It’s time we talk about the elephant in the room. On June 20, 2017, Google launched itself into the job search arena with Google for Jobs.
Google for Jobs was created to ease the job search process. Google CEO, Sundar Pichai, recapped at the I/O Developer Conference in May that most U.S. employers now face talent shortages and struggle to fill job positions. Similarly, job seekers are having trouble finding job openings due to poor classification of online job posts. No big deal for the search engine. The goal of Google for Jobs is to better connect employers with both active and passive job seekers to increase the efficiency of matching the right candidate with the right job.
What Fuels Google for Jobs Listings?
Well, with a little help from friends, of course! Google is pulling job postings from websites such as Facebook, LinkedIn, Monster, CareerBuilder, and Glassdoor, to name a few. Companies working and partnering with Google for Jobs believe that this will stimulate traffic to their websites by showing up at the top of SERPs. While it might seem like Google is diving head first into an already established industry, it doesn’t intend to compete with online job boards. Nick Zakrasek, Google for Job Product Manager , stated that the company “wants to do what we do best: search.”
One company that won’t be partnering with Google is Indeed. Being a leader in the online job search industry, Indeed already has a plethora of traffic from organic searches. Nevertheless, Google is focusing on how search results for jobs are organized and delivered, which could disrupt business for Indeed.
Google for Jobs?
Let’s say you search “jobs in Baltimore” or “marketing jobs” in you search search query – Google will now populate its own job board, with an interface similar to Google Map listings. These results are job postings scraped from public job boards across the web.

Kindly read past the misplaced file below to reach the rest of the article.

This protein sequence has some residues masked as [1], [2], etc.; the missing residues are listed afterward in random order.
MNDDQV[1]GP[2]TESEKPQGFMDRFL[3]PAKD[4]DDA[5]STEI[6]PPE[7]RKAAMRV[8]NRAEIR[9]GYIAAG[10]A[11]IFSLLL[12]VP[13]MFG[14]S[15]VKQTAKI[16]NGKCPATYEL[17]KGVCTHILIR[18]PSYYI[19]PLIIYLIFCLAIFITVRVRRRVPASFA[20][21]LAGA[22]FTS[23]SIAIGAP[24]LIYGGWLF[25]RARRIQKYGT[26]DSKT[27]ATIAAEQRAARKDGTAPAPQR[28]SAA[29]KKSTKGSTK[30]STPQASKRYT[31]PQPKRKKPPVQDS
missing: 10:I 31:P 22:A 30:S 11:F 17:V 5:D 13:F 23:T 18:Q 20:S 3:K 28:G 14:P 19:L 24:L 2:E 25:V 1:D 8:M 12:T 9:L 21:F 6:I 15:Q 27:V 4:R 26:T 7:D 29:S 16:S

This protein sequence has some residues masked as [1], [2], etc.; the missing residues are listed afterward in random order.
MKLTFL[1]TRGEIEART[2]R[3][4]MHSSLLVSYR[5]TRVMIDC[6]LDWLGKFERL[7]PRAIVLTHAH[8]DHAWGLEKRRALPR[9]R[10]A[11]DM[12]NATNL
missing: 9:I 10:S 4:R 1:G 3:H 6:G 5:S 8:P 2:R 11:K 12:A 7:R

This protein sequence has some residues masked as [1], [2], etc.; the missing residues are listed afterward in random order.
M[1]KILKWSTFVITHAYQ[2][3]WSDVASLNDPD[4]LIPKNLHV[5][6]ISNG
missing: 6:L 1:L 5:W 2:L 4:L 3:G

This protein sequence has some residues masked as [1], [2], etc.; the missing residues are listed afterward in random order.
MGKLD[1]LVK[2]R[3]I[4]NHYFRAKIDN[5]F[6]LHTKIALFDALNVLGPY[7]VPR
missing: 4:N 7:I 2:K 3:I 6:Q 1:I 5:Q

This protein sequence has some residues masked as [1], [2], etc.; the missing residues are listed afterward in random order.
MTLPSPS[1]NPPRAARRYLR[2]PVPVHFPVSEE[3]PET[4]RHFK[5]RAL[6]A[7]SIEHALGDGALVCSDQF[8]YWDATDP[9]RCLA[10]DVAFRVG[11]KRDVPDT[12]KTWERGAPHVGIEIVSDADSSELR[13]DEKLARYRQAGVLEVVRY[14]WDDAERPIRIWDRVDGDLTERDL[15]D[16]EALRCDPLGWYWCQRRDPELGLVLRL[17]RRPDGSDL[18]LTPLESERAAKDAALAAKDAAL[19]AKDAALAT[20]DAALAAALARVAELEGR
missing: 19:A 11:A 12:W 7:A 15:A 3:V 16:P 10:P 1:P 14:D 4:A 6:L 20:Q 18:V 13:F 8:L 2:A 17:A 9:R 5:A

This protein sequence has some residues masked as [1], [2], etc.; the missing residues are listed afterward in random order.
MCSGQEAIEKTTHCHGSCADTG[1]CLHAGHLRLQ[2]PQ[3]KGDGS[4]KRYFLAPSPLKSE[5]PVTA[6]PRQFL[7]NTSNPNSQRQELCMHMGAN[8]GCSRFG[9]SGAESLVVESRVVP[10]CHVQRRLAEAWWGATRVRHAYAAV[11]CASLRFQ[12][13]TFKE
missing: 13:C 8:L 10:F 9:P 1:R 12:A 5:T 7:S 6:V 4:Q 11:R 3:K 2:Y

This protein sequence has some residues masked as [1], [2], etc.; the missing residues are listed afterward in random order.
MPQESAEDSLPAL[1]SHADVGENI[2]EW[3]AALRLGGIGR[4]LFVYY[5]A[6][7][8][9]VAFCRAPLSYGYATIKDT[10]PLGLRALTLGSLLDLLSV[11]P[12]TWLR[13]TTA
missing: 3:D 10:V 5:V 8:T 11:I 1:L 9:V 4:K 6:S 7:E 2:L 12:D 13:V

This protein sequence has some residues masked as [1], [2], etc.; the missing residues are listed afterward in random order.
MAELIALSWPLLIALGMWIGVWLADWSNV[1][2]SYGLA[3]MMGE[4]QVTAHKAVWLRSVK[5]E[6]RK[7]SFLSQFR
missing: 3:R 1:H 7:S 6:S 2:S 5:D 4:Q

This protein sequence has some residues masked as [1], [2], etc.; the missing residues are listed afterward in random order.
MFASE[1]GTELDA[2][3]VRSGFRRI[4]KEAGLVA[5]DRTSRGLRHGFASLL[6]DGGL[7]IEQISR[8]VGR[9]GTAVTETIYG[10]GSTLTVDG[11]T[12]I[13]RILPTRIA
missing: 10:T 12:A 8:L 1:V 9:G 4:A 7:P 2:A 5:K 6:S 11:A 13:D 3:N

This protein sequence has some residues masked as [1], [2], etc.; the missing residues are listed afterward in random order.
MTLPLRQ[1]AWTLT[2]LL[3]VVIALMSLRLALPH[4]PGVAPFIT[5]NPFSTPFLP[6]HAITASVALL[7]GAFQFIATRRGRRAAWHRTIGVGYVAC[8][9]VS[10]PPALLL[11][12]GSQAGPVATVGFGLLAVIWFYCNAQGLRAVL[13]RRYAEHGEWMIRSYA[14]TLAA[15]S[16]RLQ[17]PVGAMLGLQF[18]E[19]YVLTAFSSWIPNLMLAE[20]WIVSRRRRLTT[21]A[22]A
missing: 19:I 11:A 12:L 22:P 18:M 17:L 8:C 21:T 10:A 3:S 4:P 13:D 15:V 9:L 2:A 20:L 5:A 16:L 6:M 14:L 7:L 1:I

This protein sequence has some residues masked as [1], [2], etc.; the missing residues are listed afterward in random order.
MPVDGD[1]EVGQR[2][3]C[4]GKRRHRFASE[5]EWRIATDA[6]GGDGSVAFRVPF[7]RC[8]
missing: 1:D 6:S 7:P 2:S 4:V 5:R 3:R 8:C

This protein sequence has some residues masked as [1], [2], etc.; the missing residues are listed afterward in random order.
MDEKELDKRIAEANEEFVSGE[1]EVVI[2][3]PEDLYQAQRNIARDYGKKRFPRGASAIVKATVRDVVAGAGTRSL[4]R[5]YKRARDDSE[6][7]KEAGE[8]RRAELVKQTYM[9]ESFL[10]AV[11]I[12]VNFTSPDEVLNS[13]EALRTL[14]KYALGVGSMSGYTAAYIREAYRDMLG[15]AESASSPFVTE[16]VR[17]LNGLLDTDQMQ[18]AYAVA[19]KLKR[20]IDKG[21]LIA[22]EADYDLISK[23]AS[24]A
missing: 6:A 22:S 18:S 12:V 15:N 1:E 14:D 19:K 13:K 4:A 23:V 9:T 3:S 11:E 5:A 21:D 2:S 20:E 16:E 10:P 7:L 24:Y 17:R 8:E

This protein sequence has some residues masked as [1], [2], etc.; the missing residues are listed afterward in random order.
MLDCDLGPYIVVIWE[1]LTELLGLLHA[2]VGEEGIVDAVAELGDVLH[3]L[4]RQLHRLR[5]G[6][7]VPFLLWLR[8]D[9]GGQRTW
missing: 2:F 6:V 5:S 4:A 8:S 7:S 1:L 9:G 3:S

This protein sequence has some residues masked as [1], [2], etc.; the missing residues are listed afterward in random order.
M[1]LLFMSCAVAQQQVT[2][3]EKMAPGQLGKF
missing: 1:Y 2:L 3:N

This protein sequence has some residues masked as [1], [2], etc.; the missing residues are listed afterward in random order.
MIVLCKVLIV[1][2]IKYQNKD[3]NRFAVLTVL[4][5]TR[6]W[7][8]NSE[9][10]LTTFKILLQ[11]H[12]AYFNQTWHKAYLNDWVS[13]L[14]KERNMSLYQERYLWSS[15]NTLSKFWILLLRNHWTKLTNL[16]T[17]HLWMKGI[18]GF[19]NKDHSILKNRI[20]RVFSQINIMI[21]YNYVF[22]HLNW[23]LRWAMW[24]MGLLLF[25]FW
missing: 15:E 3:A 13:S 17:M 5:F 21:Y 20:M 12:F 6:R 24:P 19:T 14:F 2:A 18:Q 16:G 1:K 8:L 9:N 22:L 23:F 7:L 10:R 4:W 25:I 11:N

How is this different than Indeed or Glassdoor?
A one stop search. Be honest, where are you starting your search? If you’re like most people, you’re starting with a Google search, even if you end up on a bunch of different job boards. The benefit of a Google for Jobs search query is that Google’s machine learning algorithm is sifting through and organizing job posts, as well as removing all duplicates. So, rather than having to visit multiple job boards and continuously seeing the same posts, Google is doing all the organizing and sifting for you, ultimately making your job search and user experience as efficient as possible.
To further narrow down your search, you can apply filters to your search, such as location, qualifications, and skill set. Filters applicable include company industry, city/state, date posted, employment type (full-time, part-time, internships, etc.), and title. And even from there, you have options within each filter, building out your search. You also have the ability to save queries and set up alerts. From there, Google will send email notifications when a new job within your search is live.
Additionally, each job description is accompanied with user generated reviews of the hiring company from relevant job sites such as Glassdoor, Indeed, and Careerbliss.
You can’t apply to jobs straight from Google for Jobs…yet. Pichai would like to give job seekers the ability to directly apply and submit resumes from Google for Jobs without being sent to a third party site.
Do You Agree with Google for Jobs?
Google has done its research, while staying true to Google. The search engine has gracefully entered this sector without being a real threat to other renowned job boards, acting as a partner. Job searching can end up being a full-time endeavor itself. If you’re looking for an all-up approach to your job search, Google for Jobs is for you.